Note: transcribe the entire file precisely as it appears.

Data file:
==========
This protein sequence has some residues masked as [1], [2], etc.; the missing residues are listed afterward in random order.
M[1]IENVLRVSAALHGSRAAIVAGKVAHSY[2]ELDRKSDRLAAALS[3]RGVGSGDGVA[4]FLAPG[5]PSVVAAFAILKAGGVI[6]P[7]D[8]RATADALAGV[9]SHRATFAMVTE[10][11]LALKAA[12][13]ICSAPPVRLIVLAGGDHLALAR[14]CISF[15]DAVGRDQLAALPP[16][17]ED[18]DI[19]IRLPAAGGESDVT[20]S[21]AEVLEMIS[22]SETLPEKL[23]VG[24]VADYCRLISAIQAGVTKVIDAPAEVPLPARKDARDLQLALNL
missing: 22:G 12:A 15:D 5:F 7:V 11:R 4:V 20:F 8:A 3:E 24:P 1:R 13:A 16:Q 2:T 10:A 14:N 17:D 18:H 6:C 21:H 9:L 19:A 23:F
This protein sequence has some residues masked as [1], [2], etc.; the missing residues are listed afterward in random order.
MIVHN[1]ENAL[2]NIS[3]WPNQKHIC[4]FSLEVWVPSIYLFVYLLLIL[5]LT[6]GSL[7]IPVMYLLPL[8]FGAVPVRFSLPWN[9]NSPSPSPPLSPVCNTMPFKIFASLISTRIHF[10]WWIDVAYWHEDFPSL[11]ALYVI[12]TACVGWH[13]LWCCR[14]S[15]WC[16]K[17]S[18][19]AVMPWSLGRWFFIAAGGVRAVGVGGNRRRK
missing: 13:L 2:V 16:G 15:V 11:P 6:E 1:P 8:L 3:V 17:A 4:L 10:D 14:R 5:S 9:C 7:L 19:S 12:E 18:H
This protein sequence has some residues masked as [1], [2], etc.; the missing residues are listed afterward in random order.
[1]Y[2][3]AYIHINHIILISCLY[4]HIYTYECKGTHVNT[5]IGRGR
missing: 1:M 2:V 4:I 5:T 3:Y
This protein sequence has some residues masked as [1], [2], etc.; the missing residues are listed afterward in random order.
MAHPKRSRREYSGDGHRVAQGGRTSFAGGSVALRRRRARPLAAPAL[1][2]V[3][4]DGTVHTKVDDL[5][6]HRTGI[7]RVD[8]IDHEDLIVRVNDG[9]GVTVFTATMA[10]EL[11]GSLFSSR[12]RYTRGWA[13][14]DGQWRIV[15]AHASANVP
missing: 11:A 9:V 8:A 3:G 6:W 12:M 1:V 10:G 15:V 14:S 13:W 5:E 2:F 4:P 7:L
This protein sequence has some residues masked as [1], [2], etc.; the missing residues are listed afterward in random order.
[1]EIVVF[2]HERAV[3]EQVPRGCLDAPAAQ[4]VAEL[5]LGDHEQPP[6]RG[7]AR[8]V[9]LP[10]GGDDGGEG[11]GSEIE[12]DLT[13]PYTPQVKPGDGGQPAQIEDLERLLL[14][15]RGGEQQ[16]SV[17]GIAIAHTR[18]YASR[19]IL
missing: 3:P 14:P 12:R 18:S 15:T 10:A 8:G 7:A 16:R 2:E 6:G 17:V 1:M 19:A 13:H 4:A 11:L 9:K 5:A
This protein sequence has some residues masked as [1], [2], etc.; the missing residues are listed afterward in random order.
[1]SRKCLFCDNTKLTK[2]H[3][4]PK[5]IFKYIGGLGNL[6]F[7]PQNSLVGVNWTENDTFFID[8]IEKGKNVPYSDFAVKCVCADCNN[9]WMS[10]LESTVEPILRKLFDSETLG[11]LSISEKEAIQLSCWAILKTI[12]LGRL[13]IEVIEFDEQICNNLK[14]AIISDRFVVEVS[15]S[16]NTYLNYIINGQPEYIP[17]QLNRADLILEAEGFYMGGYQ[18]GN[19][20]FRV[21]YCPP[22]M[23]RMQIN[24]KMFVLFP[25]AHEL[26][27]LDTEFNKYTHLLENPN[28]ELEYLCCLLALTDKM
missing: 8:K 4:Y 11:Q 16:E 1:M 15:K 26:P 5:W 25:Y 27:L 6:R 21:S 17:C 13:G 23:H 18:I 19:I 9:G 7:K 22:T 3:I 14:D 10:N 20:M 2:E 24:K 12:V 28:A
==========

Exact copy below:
This protein sequence has some residues masked as [1], [2], etc.; the missing residues are listed afterward in random order.
M[1]IENVLRVSAALHGSRAAIVAGKVAHSY[2]ELDRKSDRLAAALS[3]RGVGSGDGVA[4]FLAPG[5]PSVVAAFAILKAGGVI[6]P[7]D[8]RATADALAGV[9]SHRATFAMVTE[10][11]LALKAA[12][13]ICSAPPVRLIVLAGGDHLALAR[14]CISF[15]DAVGRDQLAALPP[16][17]ED[18]DI[19]IRLPAAGGESDVT[20]S[21]AEVLEMIS[22]SETLPEKL[23]VG[24]VADYCRLISAIQAGVTKVIDAPAEVPLPARKDARDLQLALNL
missing: 22:G 12:A 15:D 5:F 7:V 11:R 4:V 20:F 8:A 3:E 24:P 1:R 13:A 16:Q 2:T 10:A 14:N 17:D 18:H 6:C 21:H 9:L 19:A 23:F
This protein sequence has some residues masked as [1], [2], etc.; the missing residues are listed afterward in random order.
MIVHN[1]ENAL[2]NIS[3]WPNQKHIC[4]FSLEVWVPSIYLFVYLLLIL[5]LT[6]GSL[7]IPVMYLLPL[8]FGAVPVRFSLPWN[9]NSPSPSPPLSPVCNTMPFKIFASLISTRIHF[10]WWIDVAYWHEDFPSL[11]ALYVI[12]TACVGWH[13]LWCCR[14]S[15]WC[16]K[17]S[18][19]AVMPWSLGRWFFIAAGGVRAVGVGGNRRRK
missing: 13:L 2:V 16:G 15:V 11:P 6:E 1:P 8:L 3:V 17:A 4:L 10:D 14:R 5:S 9:C 7:L 19:S 12:E 18:H
This protein sequence has some residues masked as [1], [2], etc.; the missing residues are listed afterward in random order.
[1]Y[2][3]AYIHINHIILISCLY[4]HIYTYECKGTHVNT[5]IGRGR
missing: 1:M 2:V 4:I 5:T 3:Y
This protein sequence has some residues masked as [1], [2], etc.; the missing residues are listed afterward in random order.
MAHPKRSRREYSGDGHRVAQGGRTSFAGGSVALRRRRARPLAAPAL[1][2]V[3][4]DGTVHTKVDDL[5][6]HRTGI[7]RVD[8]IDHEDLIVRVNDG[9]GVTVFTATMA[10]EL[11]GSLFSSR[12]RYTRGWA[13][14]DGQWRIV[15]AHASANVP
missing: 11:A 9:V 8:A 3:G 6:W 12:M 1:V 10:G 15:V 14:S 13:W 5:E 2:F 4:P 7:L
This protein sequence has some residues masked as [1], [2], etc.; the missing residues are listed afterward in random order.
[1]EIVVF[2]HERAV[3]EQVPRGCLDAPAAQ[4]VAEL[5]LGDHEQPP[6]RG[7]AR[8]V[9]LP[10]GGDDGGEG[11]GSEIE[12]DLT[13]PYTPQVKPGDGGQPAQIEDLERLLL[14][15]RGGEQQ[16]SV[17]GIAIAHTR[18]YASR[19]IL
missing: 3:P 14:P 12:R 18:S 15:T 10:A 8:G 7:A 16:R 2:E 6:G 17:V 1:M 19:A 13:H 4:A 11:L 9:K 5:A
This protein sequence has some residues masked as [1], [2], etc.; the missing residues are listed afterward in random order.
[1]SRKCLFCDNTKLTK[2]H[3][4]PK[5]IFKYIGGLGNL[6]F[7]PQNSLVGVNWTENDTFFID[8]IEKGKNVPYSDFAVKCVCADCNN[9]WMS[10]LESTVEPILRKLFDSETLG[11]LSISEKEAIQLSCWAILKTI[12]LGRL[13]IEVIEFDEQICNNLK[14]AIISDRFVVEVS[15]S[16]NTYLNYIINGQPEYIP[17]QLNRADLILEAEGFYMGGYQ[18]GN[19][20]FRV[21]YCPP[22]M[23]RMQIN[24]KMFVLFP[25]AHEL[26][27]LDTEFNKYTHLLENPN[28]ELEYLCCLLALTDKM
missing: 8:K 4:Y 11:Q 16:E 1:M 15:K 26:P 5:W 25:Y 27:L 6:R 21:S 17:C 13:G 23:H 18:I 19:I 9:G 7:K 22:T 3:I 14:D 10:N 20:M 2:E 24:K 12:V 28:A